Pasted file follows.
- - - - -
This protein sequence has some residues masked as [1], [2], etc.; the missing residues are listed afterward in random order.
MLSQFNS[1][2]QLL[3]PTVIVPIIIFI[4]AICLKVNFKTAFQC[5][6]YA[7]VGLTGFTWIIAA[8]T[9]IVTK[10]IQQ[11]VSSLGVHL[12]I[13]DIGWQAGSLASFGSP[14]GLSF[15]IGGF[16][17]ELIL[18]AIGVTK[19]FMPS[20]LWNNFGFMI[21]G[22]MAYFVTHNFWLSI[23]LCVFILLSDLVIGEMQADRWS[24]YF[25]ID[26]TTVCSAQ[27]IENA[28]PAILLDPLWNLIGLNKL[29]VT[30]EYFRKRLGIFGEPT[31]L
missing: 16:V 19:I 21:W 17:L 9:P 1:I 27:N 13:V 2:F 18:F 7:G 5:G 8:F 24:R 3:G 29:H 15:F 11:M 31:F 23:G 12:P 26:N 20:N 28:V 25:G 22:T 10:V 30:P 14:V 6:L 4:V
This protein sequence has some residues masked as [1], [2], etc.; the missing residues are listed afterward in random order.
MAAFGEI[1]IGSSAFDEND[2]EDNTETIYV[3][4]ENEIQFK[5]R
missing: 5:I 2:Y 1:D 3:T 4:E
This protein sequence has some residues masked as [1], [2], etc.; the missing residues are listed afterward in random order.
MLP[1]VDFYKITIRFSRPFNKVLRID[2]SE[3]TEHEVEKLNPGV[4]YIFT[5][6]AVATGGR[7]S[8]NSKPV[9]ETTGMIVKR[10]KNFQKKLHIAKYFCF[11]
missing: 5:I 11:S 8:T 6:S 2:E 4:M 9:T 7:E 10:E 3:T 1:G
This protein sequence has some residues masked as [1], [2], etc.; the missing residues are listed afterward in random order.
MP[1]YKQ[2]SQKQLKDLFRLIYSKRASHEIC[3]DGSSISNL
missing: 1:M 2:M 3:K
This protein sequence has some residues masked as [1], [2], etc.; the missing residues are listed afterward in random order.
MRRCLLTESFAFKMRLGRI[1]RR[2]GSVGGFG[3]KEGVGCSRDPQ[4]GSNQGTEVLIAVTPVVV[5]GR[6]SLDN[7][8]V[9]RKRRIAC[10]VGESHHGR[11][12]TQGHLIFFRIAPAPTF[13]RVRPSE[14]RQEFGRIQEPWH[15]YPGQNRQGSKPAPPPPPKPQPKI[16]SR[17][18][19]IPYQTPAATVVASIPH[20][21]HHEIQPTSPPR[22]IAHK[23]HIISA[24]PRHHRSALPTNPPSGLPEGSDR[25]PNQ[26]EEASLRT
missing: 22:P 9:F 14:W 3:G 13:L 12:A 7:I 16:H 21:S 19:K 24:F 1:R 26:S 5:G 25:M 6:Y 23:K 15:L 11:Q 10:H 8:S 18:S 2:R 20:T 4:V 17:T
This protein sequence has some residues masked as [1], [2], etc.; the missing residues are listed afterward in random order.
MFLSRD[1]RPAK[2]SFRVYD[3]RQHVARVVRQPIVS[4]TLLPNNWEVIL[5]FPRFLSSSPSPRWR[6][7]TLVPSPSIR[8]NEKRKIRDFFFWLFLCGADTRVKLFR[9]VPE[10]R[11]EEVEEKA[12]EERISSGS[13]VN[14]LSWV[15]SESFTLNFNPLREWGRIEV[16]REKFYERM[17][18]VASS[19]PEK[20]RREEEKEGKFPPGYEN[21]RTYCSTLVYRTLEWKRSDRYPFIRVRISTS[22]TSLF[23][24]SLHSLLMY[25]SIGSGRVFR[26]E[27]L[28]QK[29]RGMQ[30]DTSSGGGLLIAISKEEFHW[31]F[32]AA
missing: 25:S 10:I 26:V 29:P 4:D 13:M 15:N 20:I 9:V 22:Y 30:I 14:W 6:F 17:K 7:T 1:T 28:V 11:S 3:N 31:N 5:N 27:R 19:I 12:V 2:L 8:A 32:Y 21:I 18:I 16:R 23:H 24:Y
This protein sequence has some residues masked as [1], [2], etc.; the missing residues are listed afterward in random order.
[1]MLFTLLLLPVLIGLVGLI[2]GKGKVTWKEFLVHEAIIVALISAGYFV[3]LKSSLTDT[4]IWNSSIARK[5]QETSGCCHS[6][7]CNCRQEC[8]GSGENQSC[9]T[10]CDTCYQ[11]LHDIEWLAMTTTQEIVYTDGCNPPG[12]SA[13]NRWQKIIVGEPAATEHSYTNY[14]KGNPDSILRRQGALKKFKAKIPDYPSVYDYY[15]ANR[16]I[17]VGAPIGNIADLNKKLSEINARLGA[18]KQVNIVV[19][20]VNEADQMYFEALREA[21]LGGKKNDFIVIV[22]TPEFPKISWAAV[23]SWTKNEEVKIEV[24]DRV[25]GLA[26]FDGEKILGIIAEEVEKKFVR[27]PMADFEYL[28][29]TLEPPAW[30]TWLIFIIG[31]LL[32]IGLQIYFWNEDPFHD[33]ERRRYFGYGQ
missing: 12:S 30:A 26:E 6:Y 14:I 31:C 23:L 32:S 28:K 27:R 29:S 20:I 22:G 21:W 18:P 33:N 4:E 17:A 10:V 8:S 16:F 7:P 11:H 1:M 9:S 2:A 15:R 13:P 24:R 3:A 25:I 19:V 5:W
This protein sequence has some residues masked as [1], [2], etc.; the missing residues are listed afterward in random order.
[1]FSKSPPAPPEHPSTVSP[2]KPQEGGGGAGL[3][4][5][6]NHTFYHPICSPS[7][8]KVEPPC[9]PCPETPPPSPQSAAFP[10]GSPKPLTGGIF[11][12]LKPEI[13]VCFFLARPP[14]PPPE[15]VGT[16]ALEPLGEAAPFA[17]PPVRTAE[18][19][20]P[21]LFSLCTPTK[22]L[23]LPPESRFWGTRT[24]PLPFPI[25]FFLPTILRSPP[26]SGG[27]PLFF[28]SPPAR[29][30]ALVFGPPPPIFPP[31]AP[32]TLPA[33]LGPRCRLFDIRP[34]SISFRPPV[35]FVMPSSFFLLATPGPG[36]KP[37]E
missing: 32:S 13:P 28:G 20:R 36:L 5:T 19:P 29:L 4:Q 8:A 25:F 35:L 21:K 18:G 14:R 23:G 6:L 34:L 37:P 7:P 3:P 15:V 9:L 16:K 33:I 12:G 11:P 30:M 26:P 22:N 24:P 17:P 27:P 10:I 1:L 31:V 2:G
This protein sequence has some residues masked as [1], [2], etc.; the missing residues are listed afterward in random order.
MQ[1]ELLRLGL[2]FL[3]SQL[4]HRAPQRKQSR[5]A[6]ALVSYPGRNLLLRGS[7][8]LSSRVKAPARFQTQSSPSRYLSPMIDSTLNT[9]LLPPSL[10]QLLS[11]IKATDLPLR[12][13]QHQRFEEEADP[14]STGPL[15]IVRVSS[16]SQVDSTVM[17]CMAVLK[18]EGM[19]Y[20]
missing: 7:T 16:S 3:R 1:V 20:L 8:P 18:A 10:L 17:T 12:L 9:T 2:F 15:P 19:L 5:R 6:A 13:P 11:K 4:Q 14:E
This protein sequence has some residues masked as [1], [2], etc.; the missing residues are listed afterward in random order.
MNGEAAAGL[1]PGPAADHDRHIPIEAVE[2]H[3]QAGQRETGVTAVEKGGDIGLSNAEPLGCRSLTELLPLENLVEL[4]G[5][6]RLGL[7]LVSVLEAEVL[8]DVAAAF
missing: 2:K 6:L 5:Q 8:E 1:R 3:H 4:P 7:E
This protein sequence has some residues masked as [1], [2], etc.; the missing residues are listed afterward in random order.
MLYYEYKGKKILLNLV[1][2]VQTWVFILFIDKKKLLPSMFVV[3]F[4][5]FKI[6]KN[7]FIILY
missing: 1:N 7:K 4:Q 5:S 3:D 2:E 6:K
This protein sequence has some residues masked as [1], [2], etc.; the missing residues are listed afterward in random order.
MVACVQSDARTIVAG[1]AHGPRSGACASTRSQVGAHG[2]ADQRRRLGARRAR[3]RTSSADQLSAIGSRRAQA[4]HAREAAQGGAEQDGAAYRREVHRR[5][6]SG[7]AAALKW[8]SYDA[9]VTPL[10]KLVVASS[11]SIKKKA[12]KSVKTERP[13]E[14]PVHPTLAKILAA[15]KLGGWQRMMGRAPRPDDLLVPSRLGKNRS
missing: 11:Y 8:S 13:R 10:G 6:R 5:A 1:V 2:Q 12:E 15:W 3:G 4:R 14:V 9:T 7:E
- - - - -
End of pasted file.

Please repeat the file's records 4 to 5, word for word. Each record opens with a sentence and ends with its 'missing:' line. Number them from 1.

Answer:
This protein sequence has some residues masked as [1], [2], etc.; the missing residues are listed afterward in random order.
MP[1]YKQ[2]SQKQLKDLFRLIYSKRASHEIC[3]DGSSISNL
missing: 1:M 2:M 3:K
This protein sequence has some residues masked as [1], [2], etc.; the missing residues are listed afterward in random order.
MRRCLLTESFAFKMRLGRI[1]RR[2]GSVGGFG[3]KEGVGCSRDPQ[4]GSNQGTEVLIAVTPVVV[5]GR[6]SLDN[7][8]V[9]RKRRIAC[10]VGESHHGR[11][12]TQGHLIFFRIAPAPTF[13]RVRPSE[14]RQEFGRIQEPWH[15]YPGQNRQGSKPAPPPPPKPQPKI[16]SR[17][18][19]IPYQTPAATVVASIPH[20][21]HHEIQPTSPPR[22]IAHK[23]HIISA[24]PRHHRSALPTNPPSGLPEGSDR[25]PNQ[26]EEASLRT
missing: 22:P 9:F 14:W 3:G 13:L 12:A 7:I 16:H 21:S 19:K 24:F 1:R 26:S 5:G 25:M 6:Y 23:K 15:L 11:Q 10:H 8:S 18:S 2:R 20:T 4:V 17:T